First-person present POVNew AdultReviews

Review: The Trouble With Goodbye (Fairhope #1)

The Trouble With Goodbye

by Sarra Cannon

Book details:
333 pages
Publisher: Dead River Books

My Review:
★★★★☆ (4 / 5 stars)

The Trouble With Goodbye is book 1 of Sarra Cannon’s Fairhope series. The heroine, Leigh Anne Davis, returns home to Fairhope, Georgia from Boston, where a traumatic experience happened while she was away at college there. In Fairhope, she meets Knox Warner, who is new in town, having moved there from Chicago to escape the demons of his past. Their relationship grows rather quickly, and soon Leigh’s demons come to the forefront and she is faced with a life-changing choice.

This was an enjoyable read, and stayed very true to the classic New Adult style. Leigh is struggling to find herself, because all her life, she’s been taught to do what she was told without question. Having grown up in a wealthy lifestyle, she’s had all sorts of expectations from her family and friends. The relationship with her parents, especially her mother, was a definite driving point in seeing Leigh’s character develop as the story progressed. In the end, Leigh is faced with a choice of whether to remain in the unhappy mold that everyone’s made her out to be, or forge a new life of her own and be happy.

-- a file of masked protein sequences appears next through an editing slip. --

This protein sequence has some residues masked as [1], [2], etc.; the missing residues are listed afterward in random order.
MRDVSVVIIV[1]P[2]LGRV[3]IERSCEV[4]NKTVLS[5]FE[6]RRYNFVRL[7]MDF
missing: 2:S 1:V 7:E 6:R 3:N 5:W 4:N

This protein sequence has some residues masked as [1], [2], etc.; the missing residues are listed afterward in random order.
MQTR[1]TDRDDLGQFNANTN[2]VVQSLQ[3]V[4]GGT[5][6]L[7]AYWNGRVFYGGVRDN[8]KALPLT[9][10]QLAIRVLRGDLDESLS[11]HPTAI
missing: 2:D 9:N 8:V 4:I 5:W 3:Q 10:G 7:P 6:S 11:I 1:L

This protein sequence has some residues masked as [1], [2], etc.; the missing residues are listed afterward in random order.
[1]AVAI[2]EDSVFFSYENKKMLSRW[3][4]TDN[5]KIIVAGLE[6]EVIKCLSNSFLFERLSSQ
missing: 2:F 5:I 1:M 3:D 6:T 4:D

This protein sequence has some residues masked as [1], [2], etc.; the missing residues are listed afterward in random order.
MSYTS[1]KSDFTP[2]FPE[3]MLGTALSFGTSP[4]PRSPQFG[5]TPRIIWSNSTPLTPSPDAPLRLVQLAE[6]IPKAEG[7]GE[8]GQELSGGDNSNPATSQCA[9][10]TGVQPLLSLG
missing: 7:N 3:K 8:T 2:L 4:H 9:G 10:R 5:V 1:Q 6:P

I enjoyed Leigh’s character. She was very strong when she had to be, and her flaws were real and understandable.

There were a lot of characters mentioned throughout the book, and it got me confused as to who was who, since these characters had very minor/brief roles in the book.

The sex scenes were mainly vanilla/closed-door/fade-to-black. Though, there was one scene in the bar, which bothered me because there was no mention of protection being used. I thought there’d be some consequence to follow from that, but it was never mentioned. It’s a small detail, but I think one that’s big enough for romance readers to pick up on and tends to be sort of ‘taboo’ in the genre.

This was a very quick read. There are fifty-one chapters, but they are extremely short (like 1-3 pages), so you will find yourself breezing through with ease.

This story shares a similar feel and theme as Easy by Tammara Webber. If you’re looking for a classic-style New Adult read, then definitely check out The Trouble With Goodbye.